A visit to the British Museum’s excellent current exhibition Shakespeare: Staging the World revealed a wonderful silver gilt sculptural cup and cover designed as a Moor’s head. The cup, on loan from the Bayerisches Nationalmuseum, was made by Christoph Jamnitzer in Nuremburg circa 1602. The cup was on display within the context of the cultural sources for Shakespeare’s play The Tragedy of Othello, Moor of Venice (first staged 1603-4). It is thought that the cup, which is painted and embellished with rock crystal, may have been a trophy object but, as the accompanying label stated, the use of a headband and single ear pendent also betray strong heraldic associations.
The “Moor’s head”, often enhanced with head band and single earring, is a common heraldic device, one shared by many families in differing forms. It is also one of the most controversial family crests occasionally prompting the owner to apologise for a perceived ancestral connection to the slave trade.
However, the cup, and associated family crest, clearly display a “Noble Moor” so I suggest that the use of a Moor’s head in armorial bearings often has more complicated, and high status sources than an obvious universal link to the abuse of black slaves. Several families – such as the Moores, Moorheads and Blackamores- have a clear historic, probably medieval link to this heraldic device which may have been displayed on their ancestors’ arms which formed the basis for the naming of the wearer. There is a suggestion is that the arms were earned and displayed during the Crusades in the 11th to 14th centuries when the “Moors” of the middle east were highly respected as formidable foes and warriors. As the British forged trading links in the Middle East and North then West Africa, merchants may also have adopted the device to display hard earned rising status and their sphere of commercial interest: to advertise their business, if you like.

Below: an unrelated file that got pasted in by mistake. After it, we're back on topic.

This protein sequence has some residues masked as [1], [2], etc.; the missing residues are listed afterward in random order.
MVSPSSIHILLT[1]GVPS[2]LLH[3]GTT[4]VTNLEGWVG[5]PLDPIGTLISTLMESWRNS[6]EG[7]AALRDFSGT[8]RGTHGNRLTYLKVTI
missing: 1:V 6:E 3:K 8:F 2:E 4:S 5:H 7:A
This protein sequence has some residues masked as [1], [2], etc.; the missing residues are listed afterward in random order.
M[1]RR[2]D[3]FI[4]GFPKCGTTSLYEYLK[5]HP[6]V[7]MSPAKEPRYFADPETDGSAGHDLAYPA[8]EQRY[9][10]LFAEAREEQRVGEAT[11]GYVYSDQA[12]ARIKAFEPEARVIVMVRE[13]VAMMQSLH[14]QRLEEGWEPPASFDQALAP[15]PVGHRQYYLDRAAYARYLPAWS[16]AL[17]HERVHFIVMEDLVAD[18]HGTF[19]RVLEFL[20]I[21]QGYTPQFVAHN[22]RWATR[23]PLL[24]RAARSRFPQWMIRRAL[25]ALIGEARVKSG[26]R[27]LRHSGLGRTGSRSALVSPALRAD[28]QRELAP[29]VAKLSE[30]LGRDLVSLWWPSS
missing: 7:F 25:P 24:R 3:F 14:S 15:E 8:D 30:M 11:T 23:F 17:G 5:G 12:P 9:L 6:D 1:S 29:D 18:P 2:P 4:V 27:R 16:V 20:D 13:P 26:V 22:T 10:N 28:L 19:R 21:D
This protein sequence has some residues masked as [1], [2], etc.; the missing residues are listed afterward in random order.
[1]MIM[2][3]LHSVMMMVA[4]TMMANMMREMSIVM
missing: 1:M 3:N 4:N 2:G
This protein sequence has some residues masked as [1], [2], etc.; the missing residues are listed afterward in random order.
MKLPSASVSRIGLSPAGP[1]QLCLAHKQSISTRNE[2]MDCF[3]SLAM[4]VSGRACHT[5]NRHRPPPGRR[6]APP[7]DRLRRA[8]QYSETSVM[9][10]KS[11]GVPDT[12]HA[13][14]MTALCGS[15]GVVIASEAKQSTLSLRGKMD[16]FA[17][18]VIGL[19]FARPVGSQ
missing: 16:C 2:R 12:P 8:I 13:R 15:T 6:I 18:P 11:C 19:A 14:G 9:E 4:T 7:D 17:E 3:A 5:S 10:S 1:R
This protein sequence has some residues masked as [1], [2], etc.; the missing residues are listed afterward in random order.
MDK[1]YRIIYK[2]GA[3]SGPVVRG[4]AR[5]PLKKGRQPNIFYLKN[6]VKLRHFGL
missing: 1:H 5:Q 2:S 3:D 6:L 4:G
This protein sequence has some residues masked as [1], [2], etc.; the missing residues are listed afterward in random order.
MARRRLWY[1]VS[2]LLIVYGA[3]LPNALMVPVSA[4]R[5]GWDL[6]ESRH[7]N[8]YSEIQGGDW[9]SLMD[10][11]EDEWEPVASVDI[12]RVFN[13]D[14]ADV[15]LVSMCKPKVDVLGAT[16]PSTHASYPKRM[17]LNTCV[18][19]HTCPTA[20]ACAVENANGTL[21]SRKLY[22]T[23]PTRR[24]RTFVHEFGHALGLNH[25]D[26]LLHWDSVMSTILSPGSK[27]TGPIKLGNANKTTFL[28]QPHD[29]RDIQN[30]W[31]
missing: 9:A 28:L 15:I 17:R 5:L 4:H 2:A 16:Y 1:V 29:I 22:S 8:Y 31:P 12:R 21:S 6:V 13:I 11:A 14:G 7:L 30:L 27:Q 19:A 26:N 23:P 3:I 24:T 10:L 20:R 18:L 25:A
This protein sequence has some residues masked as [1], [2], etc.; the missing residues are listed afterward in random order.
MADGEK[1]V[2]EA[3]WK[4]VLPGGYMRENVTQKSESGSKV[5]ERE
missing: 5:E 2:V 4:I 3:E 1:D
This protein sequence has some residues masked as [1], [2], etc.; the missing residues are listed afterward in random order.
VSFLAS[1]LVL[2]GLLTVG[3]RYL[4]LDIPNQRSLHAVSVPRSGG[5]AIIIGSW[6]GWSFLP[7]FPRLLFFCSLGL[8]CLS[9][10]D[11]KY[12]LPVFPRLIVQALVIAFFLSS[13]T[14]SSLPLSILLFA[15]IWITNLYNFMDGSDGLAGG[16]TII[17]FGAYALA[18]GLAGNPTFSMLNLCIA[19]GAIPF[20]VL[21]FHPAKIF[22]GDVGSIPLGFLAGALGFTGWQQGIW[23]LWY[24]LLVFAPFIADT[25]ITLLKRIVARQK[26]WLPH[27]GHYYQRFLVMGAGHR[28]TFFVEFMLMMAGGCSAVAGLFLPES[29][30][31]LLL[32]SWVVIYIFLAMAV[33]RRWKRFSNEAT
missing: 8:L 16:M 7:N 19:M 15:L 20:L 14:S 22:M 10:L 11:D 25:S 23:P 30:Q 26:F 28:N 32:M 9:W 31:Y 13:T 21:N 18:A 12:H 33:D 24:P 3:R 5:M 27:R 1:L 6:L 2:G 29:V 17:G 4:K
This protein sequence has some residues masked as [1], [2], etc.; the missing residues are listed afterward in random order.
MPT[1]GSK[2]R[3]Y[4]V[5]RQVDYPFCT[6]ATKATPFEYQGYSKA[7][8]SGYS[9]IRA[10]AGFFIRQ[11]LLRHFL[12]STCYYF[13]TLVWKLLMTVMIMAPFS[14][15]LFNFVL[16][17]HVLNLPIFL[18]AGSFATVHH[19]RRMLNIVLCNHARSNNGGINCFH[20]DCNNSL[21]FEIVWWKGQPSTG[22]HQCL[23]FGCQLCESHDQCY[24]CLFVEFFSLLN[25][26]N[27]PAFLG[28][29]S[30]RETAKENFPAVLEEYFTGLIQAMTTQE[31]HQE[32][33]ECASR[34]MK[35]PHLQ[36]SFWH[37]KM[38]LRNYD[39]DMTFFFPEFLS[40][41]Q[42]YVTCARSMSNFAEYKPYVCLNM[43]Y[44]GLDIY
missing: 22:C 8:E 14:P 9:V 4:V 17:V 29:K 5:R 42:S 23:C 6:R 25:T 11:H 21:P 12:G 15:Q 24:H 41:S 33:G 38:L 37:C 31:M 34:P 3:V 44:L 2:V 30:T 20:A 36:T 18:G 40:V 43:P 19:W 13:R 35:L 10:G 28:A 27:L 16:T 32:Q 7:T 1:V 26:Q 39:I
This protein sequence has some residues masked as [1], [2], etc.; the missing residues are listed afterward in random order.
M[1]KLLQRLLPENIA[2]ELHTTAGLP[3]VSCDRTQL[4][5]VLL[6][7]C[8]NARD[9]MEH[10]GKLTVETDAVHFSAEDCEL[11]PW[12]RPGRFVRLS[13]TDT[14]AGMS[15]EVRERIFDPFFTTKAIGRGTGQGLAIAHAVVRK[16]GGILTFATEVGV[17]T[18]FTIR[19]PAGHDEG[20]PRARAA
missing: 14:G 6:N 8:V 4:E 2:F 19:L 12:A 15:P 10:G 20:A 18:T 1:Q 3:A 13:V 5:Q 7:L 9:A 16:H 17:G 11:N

The rapid growth in the trading of slaves from West Africa in the 17th and 18th century casts a pall over an image that had such dignified and noble origins. Undoubtedly, crests were mawkishly developed to display personal involvement with the trade. For instance, there is little ambiguity in the crest of a “A blackamoor’s head in profile gorged with a collar”:
The mute power and impact of a family crest was displayed to a better and highly meaningful purpose by Thomas Fowell Buxton, a leading campaigner for the abolition of slavery, who poignantly charged his family’s crest of a Buck’s head with a shield depicting the head of a slave:
Silver decorated with variations of the Moor’s head crest is frequently listed for sale at myfamilysilver.com. A recent example is this teapot from a three piece tea set made in London 1807-8 (coincidentally, at the the height of the debate of the abolition of slavery) which is engraved with a crest closely matching the cup and cover made two hundred years previously: